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Medicaid expansion measure did not violate state constitution, Missouri Supreme Court rules


JEFFERSON CITY, Mo. — In a unanimous decision, the Missouri Supreme Court remanded the Medicaid expansion lawsuit Thursday, ruling the constitutional amendment did not violate the state’s constitution. 

The case was heard earlier this month, with attorney Chuck Hatfield representing three single mothers in the lawsuit and Solicitor General John Sauer representing the state. 

Cole County Circuit Judge Jon Beetem ruled against the lawsuit last month, deeming 2019’s Amendment 2 unconstitutional due to its lack of a stated funding source. However, the state’s highest court said the amendment did not violate the state’s constitution since it did not appropriate money nor remove the General Assembly’s discretion in appropriating funds. 

“An initiative that simply costs money to implement does not necessarily require the appropriation of funds so long as the General Assembly maintains discretion in appropriating funds to implement that initiative,” the decision said

The court said the Department of Social Services (DSS) has the appropriation authority to provide services for those covered under the expanded Medicaid program and noted the General Assembly “chose against placing conditions or limitations on eligibility for MO HealthNet benefit appropriations in Fiscal Year 2022.”

The case has been remanded back to the circuit court which will determine injunctive relief.

“Every judge there agreed on this, which doesn’t happen every day — particularly on big decisions like this,” Hatfield told The Missouri Times. “All of the Supreme Court judges agree that the Missouri Constitution is very clear: We’ve now expanded the Medicaid population by a vote of the people, and it’s clear the legislature has provided funding for Medicaid.”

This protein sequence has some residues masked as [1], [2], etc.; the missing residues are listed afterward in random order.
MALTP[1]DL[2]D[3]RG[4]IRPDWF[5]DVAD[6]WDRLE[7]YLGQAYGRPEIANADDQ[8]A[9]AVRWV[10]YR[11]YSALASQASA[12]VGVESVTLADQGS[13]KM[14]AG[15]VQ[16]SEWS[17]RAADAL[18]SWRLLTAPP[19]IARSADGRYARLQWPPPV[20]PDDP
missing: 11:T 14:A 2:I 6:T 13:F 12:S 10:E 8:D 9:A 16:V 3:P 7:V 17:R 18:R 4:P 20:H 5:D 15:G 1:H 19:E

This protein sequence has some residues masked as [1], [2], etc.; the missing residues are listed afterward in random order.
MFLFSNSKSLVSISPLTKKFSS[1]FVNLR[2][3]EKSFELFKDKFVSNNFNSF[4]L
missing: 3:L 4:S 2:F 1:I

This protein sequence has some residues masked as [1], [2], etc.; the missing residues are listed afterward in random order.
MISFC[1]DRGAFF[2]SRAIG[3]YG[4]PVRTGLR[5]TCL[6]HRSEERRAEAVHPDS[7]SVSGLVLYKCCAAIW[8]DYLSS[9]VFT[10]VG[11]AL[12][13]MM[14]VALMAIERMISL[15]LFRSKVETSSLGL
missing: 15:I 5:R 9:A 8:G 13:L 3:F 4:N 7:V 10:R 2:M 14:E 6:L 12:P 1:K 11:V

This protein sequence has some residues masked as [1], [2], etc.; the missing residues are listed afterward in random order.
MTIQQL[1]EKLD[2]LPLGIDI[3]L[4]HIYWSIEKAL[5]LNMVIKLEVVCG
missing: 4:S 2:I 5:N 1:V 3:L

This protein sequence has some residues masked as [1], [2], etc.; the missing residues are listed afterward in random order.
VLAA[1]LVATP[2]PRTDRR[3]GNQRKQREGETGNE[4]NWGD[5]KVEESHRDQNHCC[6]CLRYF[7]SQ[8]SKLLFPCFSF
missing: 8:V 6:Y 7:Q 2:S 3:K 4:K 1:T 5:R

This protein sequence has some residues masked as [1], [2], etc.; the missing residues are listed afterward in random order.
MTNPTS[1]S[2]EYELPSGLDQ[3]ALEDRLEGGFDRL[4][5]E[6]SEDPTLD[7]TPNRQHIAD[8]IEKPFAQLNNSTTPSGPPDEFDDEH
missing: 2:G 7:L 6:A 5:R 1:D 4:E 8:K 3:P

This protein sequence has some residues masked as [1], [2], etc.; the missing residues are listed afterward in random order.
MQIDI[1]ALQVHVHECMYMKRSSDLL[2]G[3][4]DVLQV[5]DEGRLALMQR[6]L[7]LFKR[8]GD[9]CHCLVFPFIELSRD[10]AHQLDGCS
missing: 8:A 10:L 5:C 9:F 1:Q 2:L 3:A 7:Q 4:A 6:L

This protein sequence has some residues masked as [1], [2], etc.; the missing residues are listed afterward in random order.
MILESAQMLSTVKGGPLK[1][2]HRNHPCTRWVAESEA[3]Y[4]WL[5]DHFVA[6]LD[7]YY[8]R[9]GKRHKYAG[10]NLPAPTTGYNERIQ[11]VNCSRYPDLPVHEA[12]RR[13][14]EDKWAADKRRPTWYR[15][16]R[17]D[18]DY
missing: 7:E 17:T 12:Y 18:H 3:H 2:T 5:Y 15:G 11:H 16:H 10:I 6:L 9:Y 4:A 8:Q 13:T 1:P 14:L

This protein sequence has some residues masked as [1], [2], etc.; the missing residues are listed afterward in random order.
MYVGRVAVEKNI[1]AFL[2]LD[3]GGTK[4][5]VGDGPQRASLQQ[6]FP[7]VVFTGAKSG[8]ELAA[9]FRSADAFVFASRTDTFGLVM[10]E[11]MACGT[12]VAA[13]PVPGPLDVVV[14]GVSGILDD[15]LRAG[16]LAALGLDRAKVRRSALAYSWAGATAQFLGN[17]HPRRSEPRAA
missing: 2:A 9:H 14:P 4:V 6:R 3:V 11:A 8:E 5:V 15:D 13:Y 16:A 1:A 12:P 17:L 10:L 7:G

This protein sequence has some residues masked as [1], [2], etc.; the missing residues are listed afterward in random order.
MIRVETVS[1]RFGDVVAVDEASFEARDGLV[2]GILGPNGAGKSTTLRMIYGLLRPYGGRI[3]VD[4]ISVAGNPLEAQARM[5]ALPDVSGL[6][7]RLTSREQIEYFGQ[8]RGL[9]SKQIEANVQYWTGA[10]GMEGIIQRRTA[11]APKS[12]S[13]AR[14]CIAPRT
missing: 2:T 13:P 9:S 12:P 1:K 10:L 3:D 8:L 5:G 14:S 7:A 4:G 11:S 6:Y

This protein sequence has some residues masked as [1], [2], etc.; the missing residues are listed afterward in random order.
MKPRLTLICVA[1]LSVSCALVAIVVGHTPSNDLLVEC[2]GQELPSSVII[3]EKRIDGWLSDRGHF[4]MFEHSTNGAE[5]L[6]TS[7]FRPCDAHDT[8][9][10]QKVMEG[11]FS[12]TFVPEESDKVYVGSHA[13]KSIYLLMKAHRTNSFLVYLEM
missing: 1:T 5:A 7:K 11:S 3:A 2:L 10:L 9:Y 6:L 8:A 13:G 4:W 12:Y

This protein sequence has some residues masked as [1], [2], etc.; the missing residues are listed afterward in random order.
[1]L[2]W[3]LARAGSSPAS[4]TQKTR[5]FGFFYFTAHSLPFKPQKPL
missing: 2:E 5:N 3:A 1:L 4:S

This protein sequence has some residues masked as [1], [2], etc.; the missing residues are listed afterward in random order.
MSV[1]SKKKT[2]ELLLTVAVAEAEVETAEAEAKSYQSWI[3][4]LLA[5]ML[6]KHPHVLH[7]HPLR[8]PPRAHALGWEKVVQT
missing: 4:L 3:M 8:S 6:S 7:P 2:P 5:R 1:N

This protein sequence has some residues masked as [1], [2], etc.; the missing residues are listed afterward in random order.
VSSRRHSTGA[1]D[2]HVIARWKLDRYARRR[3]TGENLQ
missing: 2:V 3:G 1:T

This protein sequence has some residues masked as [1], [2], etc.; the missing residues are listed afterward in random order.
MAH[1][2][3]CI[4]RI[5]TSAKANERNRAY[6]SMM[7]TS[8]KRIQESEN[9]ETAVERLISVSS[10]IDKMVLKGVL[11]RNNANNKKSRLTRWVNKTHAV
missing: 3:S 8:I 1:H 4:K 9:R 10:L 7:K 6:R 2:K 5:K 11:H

Hatfield said the next step will be Beetem’s determination of when and how the expansion will take effect. He said all parties would be working together over the coming days to chart a path forward.

Lowell Pearson, who worked with Hatfield on the case, praised the decision.

“The legal team and our clients are very happy with the Supreme Court’s decision today,” Pearson told The Missouri Times. “It very clearly said that 270,000 Missourians are eligible and have to be enrolled in Medicaid and that the legislature did in fact appropriate money for this population.”

Sen. Dan Hegeman, chair of the Senate Appropriations Committee, called the decision “disappointing.”

“Regardless of where one falls on the politics of Medicaid expansion itself, Article III Section 36 gives the General Assembly authority to determine state spending. Judge Beetem, an elected judge, was correct in his ruling,” Hegeman said. “By differentiating between an ‘appropriation’ and an ‘expenditure,’ the Supreme Court is playing political games when common sense says they are both taxpayer dollars. The legal gymnastics employed by the court to get their desired political outcome sets a dangerous precedent and greatly diminishes the power of Missourians’ elected representatives.”